Tim Burton’s Alice in Wonderland
What can I say?
I enjoyed this for what it was. I love Tim Burton. I love the colors in this movie. The March Hare was crazier than I thought he could ever be. And Alice…Alice Alice Alice….I loved her accent (and she’s Polish!!!!)
I didn’t go into this movie with high expectations. I just wanted to see someone else’s vision and interpretation of the story. Granted, there was sort of a cohesive story (not just the meanderings of a young girl in a dream). I had read both books years ago when I was in middle-school, in one day actually, so I don’t remember all the details, but I remember enough.
Some people have pointed out how the movie was a mix of Wonderland, Narnia, and Middle-Earth. Granted, when Alice is fighting the Jabberwocky (voiced by Christopher Lee no less), you half-expect Alice to cry out, “But I am no man!”
The White Queen was actually a bit too flighty for me, although you sort of get a hint of spunk when she is in the lab, mixing a potion for Alice to drink so that she can be the right size.
The Red Queen was such a fun caricature.
Johnny Depp was awesome as always….and demented.
What sticks out for me the most from this movie though?
It took me so long to find a picture of it. Gimme gimme gimme! You must click on it to see it bigger. This is the dress Alice wears when she is in the Red Queen’s Court. If only I had somewhere to go to wear it…..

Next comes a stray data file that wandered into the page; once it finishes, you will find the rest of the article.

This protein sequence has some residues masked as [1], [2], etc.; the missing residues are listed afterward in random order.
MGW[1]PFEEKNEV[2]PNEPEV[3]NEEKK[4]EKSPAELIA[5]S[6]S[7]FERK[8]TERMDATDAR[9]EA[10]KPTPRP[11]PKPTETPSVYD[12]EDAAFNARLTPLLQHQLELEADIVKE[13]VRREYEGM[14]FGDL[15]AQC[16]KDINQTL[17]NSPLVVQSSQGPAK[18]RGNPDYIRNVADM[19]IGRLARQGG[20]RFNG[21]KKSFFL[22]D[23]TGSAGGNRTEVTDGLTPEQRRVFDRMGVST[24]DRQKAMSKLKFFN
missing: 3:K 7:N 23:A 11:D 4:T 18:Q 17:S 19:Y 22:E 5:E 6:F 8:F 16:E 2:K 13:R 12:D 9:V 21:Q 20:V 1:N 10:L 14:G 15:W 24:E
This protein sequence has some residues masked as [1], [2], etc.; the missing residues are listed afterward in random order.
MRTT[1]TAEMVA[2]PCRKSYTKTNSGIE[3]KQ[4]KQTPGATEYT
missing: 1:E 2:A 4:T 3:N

Oh, and remember kids, this movie is rated PG for “scary situations, scary images, fantasy action violence and a smoking caterpillar.” You have been forewarned of the smoking caterpillar….
On another note, I asked Josh for his thoughts on the movie cause he was more vocal about it, so here you go:
Alice, how you’ve changed! Having just finished reading Lewis Carroll’s two novels the day before seeing the movie, I was overly prepared to notice all the differences between the movie and the book. Considering the team enlisted on this project, I was expecting some differences. Alice is all grown up this time when she falls down the rabbit hole. Ok, age the character, make it more adult. I get that. Add more of a plot so that regular moviegoers can tell their friends what the movie is “about”. It’s a Disney flick, it can’t be too artsy. Fine. Remove all the complicated riddles and wordplay. Pull out all of the nonsense. Remember, Alice isn’t a child anymore. Wait… What? That is what Alice (both in Wonderland and Through the Looking Glass) were about. The only riddle that survives in the movie is repeated over and over again. The answer is finally revealed in an anticlimactic ending. To me it really felt like someone wrote a shallow caricature of Carroll’s most famous characters, including the Jabberwocky, and threw money at the post-production special effects and hoped for the best.